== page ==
Why Do I Think the Bible is Inspired?
Arguments for inspiration
The next thing I wanted to talk about is, why I think the Bible is inspired. There are different reasons that will affect different people in different ways, but let me tell you why I am convinced the Bible is from God.
1. The Bible claims it is from God
The Bible claims that it is from God. That’s rather straight forward. The Old Testament is full of the phrase, “Thus saith the Lord.” The New Testament contains the message of Jesus, who claimed to be the perfect revelation of God. The Bible claims to be from God and I believe it. Now do I believe everything I read everywhere? No, but with inspiration, there are many things involved and this claim is certainly significant. I would also argue that the Bible really is impossible to understand if you don’t accept it’s starting point as “these are the words of God.” If you come at it from any other point of view it simply doesn’t make any sense. The first reason I believe the Bible is inspired is because it says it is, and I believe it.
2. It is rational
It makes sense to believe that the Bible is inspired. Now that’s the exact opposite of what people are going to say to you: “Well, rationally, scientifically, logically, I just can’t believe it.” Actually I think the best logical, rational decision is in fact to believe that the Bible is from God. I believe it is irrational to disbelieve Scripture. Now here’s what I mean by that: Scripture is the message of someone who died and rose up out of the tomb. I’m going to pay attention to what that person says. I’m going to pay attention to what his best friends say. This just makes sense.
Another way to start think about this argument is to start with the question, “How can you explain evil?” or with the more difficult question, “How can you explain the presence of good?” How can you explain the extermination of six million Jews by one psychotic? How can you explain the fact that any given time there are around twenty or thirty wars going on on this globe? How can you explain the fact that history is a collection of war after war after war? How can you explain human beings’ propensity to do what is wrong? How do you explain all of this? The best explanation is Scripture’s explanation: There is an evil being called Satan who pushes people to do evil. In addition, according to the doctrine of total depravity, Adam’s sin changed the makeup of what it is to be a human being such that we sin. I can likewise explain the presence of good and beauty. To believe that there is good in this universe, because some primordial scum washed up on a beach millions of years ago and evolved into plant life and monkey life and then human life—that’s silly. That is nonsensical to me. It makes sense to me to say there is good in this universe because it is a reflection of a good God who created it. So when I say I believe the Bible because it makes sense to me, that’s what I’m talking about. The Bible explains reality better than anything else I’ve ever heard of or seen: better than Hinduism, better than Buddhism, better than Taoism, better than Islam, better than humanism, better than secularism, better than pluralism. None of those things can explain reality like Scripture does. So I think it makes sense to believe that the Bible is from God.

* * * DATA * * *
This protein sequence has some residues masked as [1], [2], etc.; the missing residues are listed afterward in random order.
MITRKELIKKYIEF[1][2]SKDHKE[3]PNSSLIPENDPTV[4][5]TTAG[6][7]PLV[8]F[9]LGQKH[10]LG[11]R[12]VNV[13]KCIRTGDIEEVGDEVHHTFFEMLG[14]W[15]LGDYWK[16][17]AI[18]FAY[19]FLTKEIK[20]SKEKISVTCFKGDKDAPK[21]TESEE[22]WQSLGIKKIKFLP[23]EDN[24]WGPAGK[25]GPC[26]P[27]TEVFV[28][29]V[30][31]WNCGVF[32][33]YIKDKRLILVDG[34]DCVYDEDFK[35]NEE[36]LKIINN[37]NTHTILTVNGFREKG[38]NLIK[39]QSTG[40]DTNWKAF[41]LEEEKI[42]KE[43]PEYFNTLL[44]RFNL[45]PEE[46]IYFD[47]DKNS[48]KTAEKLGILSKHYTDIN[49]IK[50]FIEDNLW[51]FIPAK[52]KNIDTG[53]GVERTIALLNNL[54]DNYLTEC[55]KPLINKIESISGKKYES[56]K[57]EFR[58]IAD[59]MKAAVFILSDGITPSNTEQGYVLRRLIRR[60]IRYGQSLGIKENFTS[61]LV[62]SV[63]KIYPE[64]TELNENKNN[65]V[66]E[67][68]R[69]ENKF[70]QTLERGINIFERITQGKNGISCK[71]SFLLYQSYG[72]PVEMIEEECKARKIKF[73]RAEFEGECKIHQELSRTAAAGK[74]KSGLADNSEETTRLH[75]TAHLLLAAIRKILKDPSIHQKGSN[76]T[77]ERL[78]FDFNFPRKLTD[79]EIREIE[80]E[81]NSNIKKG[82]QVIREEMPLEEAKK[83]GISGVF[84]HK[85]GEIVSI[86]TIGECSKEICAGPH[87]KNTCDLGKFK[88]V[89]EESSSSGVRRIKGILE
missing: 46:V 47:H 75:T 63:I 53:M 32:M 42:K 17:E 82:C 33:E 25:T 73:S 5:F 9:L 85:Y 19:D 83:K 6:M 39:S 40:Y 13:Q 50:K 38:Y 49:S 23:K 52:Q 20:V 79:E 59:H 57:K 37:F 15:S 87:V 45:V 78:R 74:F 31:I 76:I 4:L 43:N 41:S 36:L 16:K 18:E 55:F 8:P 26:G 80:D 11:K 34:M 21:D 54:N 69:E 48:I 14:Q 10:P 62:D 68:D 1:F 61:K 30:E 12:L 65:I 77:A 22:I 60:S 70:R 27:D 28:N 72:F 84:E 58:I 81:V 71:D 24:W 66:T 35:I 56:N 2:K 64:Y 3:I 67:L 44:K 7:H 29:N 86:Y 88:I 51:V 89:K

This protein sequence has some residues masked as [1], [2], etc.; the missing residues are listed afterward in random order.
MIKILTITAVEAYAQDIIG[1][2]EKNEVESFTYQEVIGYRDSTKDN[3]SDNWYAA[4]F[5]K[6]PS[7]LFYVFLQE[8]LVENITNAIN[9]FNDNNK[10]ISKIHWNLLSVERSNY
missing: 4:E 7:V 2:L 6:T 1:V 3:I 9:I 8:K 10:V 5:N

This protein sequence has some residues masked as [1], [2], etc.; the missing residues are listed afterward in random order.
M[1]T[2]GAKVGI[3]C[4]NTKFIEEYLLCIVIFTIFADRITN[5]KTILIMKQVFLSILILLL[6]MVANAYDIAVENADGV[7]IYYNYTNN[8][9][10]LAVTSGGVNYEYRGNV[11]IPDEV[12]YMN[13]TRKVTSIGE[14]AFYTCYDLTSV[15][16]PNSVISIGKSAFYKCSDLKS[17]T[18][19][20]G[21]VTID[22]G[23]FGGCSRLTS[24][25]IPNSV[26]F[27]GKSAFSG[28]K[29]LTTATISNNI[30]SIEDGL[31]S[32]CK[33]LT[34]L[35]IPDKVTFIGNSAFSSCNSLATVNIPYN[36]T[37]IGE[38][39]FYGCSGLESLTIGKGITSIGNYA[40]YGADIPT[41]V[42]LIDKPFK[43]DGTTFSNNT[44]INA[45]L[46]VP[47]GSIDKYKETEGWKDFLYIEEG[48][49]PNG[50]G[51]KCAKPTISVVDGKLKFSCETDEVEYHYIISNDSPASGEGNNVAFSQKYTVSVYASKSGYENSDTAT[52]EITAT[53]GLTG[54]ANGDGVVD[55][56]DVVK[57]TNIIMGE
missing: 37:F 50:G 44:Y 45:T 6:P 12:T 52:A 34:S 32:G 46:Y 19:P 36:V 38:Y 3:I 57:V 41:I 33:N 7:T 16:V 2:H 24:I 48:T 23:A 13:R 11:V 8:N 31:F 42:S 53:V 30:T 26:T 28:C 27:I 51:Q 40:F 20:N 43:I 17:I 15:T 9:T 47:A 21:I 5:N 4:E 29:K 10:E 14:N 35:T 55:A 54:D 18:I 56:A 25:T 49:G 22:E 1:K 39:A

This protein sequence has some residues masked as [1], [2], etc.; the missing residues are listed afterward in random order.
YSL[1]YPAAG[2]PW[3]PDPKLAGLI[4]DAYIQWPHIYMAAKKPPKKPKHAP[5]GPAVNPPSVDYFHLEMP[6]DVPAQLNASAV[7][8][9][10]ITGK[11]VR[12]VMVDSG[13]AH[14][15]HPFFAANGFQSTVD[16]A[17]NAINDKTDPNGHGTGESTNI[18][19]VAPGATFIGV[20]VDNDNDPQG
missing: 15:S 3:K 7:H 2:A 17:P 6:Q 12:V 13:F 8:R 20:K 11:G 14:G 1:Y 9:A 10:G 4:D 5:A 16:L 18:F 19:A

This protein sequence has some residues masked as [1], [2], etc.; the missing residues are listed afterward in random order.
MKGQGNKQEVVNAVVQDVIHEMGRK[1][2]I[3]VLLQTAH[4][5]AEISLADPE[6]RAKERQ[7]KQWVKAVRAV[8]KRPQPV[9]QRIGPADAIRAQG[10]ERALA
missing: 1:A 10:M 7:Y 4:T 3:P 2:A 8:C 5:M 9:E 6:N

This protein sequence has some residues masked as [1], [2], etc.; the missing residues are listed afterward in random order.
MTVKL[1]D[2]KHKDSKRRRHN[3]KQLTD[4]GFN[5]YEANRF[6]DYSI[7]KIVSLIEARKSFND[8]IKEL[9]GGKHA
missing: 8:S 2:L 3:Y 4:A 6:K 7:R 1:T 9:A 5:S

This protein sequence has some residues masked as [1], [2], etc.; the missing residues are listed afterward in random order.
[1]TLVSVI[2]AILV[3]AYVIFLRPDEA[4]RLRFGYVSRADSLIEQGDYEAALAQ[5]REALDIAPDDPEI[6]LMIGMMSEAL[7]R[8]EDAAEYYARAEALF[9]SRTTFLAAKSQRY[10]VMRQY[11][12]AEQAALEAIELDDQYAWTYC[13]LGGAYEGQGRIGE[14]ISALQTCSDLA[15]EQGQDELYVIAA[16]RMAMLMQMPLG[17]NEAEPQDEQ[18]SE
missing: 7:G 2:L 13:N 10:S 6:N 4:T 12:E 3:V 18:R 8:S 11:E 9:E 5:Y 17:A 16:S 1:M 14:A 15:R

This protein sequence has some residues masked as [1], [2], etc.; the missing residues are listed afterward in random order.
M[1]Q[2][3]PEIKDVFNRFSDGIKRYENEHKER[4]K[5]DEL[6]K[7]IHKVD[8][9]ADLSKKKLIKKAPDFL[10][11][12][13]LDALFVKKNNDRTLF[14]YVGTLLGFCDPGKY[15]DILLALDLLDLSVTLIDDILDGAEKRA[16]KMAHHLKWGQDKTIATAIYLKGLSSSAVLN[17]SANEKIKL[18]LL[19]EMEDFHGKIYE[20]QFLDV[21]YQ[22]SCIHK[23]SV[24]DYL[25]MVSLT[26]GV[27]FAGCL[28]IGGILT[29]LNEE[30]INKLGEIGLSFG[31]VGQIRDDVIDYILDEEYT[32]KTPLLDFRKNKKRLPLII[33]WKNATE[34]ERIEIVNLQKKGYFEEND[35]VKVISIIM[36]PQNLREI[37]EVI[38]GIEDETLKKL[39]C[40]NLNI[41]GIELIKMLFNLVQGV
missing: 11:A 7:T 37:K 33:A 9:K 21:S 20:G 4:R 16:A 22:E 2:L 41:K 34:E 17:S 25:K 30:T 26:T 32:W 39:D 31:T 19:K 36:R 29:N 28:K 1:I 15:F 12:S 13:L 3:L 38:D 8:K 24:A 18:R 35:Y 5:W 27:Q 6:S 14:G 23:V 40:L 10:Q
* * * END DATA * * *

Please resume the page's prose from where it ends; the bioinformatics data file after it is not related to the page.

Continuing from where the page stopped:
3. Work of the Holy Spirit
I think the Bible is from God because of the work of the Holy Spirit in my life. This is not a point you can prove to someone else, but nonetheless it is a very important point for me to understand. One of the functions of the Holy Spirit is to assure you that you are a child of God (see Romans 8:16 and 1 John 3:24). The Spirit is at work in my heart, confirming that Scripture is true. Even when I don’t like a passage, or it grates against me, or there’s something that’s difficult to believe or understand, the Holy Spirit is at work in me, telling me that the Bible is true. This is an incredibly strong argument for me. Sometimes I think of Scripture and my preaching and wonder, “Why do I believe this?” It’s the message of a man who came out of a tomb—a dead man who got out of a tomb! That’s amazing! Has anyone seen a dead man come out of a tomb? Why do we believe this? It really is amazing. Why are we willing to “let there not even be a hint of sexual immorality” (Ephesians 4), like Paul said two thousand years ago? Sometimes I look at that and I think, “Wow! The only way I could believe this as firmly as I believe it is if God led me to believe it in my heart.” That’s the working of the Holy Spirit. I don’t think he would lead me to believe something that was wrong; I think he would only lead me to believe something that is right. I don’t feel this way about any other book, even the ones I’ve written. They’re full of mistakes and I’m always correcting them. The inner work of the Holy Spirit is one of the reasons I believe Scripture is true. There are many other arguments; Wayne Grudem’s book lists many of them (pages 73-89). If this is something you want to research, I would encourage you to do it.
4. Historically accurate
You can believe the Scriptures are from God because they’re historically accurate. No spade or shovel turned by an archeologist has ever disproved Scripture. Never! William Ramsey, a father of a modern archeology and someone who did not believe Scripture was inspired, saw that as he was digging through old ruins, time and time again Scripture proved to be true. He finally said, “I have to believe this thing! The Bible keeps proving itself.” It is historically accurate.